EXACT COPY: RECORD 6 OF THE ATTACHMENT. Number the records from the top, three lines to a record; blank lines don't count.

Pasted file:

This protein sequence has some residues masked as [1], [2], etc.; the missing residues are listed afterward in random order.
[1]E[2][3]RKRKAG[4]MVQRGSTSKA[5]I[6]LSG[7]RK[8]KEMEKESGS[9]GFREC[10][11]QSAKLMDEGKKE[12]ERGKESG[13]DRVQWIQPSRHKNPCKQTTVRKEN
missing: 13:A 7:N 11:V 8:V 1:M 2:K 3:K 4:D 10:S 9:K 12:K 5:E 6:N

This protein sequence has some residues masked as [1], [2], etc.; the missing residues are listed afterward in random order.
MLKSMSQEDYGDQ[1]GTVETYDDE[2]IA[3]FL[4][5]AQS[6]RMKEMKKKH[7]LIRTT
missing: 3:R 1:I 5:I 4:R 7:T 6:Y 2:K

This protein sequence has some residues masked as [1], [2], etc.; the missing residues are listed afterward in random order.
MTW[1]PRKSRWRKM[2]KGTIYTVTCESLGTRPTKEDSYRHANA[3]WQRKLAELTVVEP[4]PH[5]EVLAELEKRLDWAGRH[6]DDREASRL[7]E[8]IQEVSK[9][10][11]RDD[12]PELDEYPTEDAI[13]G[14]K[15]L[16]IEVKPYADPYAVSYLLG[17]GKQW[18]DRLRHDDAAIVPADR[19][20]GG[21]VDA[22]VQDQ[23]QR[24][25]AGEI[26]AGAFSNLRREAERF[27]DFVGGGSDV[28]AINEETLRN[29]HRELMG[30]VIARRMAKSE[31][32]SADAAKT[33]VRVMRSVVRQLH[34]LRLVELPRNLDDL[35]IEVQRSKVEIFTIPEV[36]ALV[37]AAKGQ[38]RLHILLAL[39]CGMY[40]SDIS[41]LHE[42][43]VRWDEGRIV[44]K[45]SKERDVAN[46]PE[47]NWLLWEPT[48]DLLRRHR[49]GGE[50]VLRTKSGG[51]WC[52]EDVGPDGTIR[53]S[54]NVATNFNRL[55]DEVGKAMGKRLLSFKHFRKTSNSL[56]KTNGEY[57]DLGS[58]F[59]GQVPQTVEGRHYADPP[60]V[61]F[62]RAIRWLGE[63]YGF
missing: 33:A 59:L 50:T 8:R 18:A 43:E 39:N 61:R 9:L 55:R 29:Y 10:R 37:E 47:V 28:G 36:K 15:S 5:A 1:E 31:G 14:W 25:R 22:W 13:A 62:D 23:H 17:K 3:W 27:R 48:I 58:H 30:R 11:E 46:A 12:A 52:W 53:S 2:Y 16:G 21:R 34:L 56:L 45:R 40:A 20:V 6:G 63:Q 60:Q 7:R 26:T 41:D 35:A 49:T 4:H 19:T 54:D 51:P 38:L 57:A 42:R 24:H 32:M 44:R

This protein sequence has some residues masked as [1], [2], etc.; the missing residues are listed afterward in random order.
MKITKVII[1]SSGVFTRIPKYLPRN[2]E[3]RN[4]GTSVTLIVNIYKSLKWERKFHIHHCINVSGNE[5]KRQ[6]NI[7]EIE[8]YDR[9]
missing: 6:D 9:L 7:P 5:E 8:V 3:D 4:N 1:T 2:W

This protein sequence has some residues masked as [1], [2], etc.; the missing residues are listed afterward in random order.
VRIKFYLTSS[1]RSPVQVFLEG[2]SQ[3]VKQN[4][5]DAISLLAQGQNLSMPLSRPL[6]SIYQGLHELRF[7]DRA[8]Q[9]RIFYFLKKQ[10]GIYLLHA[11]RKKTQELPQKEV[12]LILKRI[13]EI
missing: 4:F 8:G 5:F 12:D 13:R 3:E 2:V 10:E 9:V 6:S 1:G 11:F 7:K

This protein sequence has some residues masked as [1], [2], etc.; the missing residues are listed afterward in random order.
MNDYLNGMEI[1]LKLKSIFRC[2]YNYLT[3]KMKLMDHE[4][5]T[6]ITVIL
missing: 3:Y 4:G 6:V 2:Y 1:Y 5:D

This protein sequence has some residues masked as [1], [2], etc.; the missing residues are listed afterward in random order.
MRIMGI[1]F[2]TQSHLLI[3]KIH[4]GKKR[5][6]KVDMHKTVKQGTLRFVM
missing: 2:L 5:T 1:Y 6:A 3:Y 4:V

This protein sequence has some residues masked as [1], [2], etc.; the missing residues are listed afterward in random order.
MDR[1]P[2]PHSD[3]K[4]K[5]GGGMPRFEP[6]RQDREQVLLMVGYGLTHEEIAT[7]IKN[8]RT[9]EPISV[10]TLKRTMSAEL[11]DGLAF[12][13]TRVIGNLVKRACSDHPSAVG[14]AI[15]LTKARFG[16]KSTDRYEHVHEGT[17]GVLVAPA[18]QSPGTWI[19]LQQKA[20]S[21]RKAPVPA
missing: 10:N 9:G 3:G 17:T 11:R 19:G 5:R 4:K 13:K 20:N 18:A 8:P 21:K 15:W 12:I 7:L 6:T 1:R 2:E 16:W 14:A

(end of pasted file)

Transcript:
This protein sequence has some residues masked as [1], [2], etc.; the missing residues are listed afterward in random order.
MNDYLNGMEI[1]LKLKSIFRC[2]YNYLT[3]KMKLMDHE[4][5]T[6]ITVIL
missing: 3:Y 4:G 6:V 2:Y 1:Y 5:D